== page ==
This is also the thought of New Testament passages that mention the mercy of God, such as 1 Peter 1:3: “Blessed be the God and Father of our Lord Jesus Christ, which according to his abundant mercy hath begotten us again unto a lively hope by the resurrection of Jesus Christ from the dead.” Notice that here mercy is the standard of the great salvation God works for His people and of the abundant goodness He bestows upon them in leading them out of misery to the glorious inheritance prepared for them. This mercy is called “abundant” because of the depth of misery from which it saves and because of the height of glory to which it leads the people of God. Hence, mercy is a strong affection of love toward His people in misery and a mighty desire to make them blessed in the highest possible degree. The same thought is expressed in Jude, verse 21 and in 1 Timothy 1:16, although in 1 Timothy 1:16 the verb is used. In Ephesians 2:4-5, the verb is used also, and especially the power of divine mercy as God’s will to bless is strongly emphasized. God is said to be rich in mercy. Being rich in mercy, He quickened us together with Christ, that so He might satisfy the demands of His own love wherewith he loved us. Especially the context emphasizes the idea that mercy is the strong desire to render its object blessed in the highest possible degree; though we were dead through trespasses and sins, by the mercy of God we are raised with Christ and made to sit together with Him in heavenly places (v. 6). Beautiful in this respect is Romans 9:23, where those who are ordained to eternal glory are called “the vessels of mercy,” upon whom God, by realizing them as vessels of mercy, reveals the riches of His own glory (cf. Luke 1:50, 54, 58, 72, 78; and note the term mercy in the apostolic blessing, Gal. 6:16; 1 Tim. 1:2; 2 Tim. 1:2; 2 John, v. 3; Jude, v. 2).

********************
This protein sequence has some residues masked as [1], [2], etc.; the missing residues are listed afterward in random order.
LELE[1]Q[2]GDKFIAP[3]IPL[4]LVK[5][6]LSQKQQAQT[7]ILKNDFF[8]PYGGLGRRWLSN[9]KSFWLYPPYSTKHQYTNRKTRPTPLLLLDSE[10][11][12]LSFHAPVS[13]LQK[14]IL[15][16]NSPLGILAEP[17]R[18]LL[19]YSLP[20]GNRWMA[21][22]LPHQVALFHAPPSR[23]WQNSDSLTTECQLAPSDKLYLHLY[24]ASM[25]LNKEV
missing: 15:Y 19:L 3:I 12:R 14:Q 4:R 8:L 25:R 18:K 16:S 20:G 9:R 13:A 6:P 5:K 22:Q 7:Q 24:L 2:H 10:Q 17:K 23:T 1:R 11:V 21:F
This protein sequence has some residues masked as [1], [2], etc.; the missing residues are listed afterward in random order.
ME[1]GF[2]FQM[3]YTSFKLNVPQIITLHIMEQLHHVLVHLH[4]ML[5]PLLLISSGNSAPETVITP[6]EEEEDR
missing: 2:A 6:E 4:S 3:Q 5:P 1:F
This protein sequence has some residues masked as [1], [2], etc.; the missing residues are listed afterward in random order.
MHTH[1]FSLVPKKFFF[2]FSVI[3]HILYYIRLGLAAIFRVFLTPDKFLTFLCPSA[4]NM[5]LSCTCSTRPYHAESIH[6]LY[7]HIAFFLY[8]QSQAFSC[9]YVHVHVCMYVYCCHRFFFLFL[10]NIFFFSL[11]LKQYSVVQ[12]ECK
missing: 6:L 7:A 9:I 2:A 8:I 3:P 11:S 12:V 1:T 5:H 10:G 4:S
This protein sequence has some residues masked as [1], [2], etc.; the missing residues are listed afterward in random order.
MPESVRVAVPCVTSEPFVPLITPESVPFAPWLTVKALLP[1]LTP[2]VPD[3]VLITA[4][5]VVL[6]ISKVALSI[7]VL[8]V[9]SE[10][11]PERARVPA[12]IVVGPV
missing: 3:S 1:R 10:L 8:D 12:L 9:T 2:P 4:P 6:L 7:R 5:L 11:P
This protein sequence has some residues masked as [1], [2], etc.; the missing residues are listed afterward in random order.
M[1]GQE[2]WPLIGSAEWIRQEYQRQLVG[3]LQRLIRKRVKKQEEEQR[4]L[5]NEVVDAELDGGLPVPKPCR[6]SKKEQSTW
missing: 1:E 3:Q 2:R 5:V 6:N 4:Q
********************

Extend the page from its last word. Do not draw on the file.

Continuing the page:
God’s Mercy Defined

We find, then, the following elements in the scriptural conception of the mercy of God. Mercy has its seat in the will, particularly in the affection of God. It is a divine affection. Mercy has its purpose in glory and blessedness. It is such a divine affection as desires to render its object perfectly blessed in the highest possible degree. When this affection is directed toward an object that is in misery, it reveals itself as commiseration and compassion and as power to deliver from deepest woe.

Even of mercy it must be said that it is an attribute of God in the absolute sense. God is rich in mercy (Eph. 2:4), not because of through any relation to us, but absolutely and in Himself.

As an attribute of God, mercy is the attribute or virtue of God according to which He is tenderly affected toward Himself as the highest and sole good and the implication of all perfections, and as the triune God knows and wills Himself as the most blessed forever.

With respect to His people, mercy is the virtue of God according to which He wills them to be perfectly blessed in Him and to taste His own blessedness, and according to which He leads them through death to the highest possible life of His covenant friendship.

We may add that there is not only a close relation, but also a clear distinction, between love, grace, and mercy. Love is the bond that unites the ethically perfect. Grace is the objective pleasantness and the subjective attraction of the ethically perfect. Mercy wills and desires the ethically perfect to be blessed. It should be evident from this that God cannot be merciful to the reprobate wicked and that His mercy toward His people must be founded in His sovereign election, according to which He beholds them eternally as perfectly righteous in the beloved.

(Herman Hoeksema, Reformed Dogmatics [Granville, MI: RFPA, 2004], vol. 1, pp. 161-166)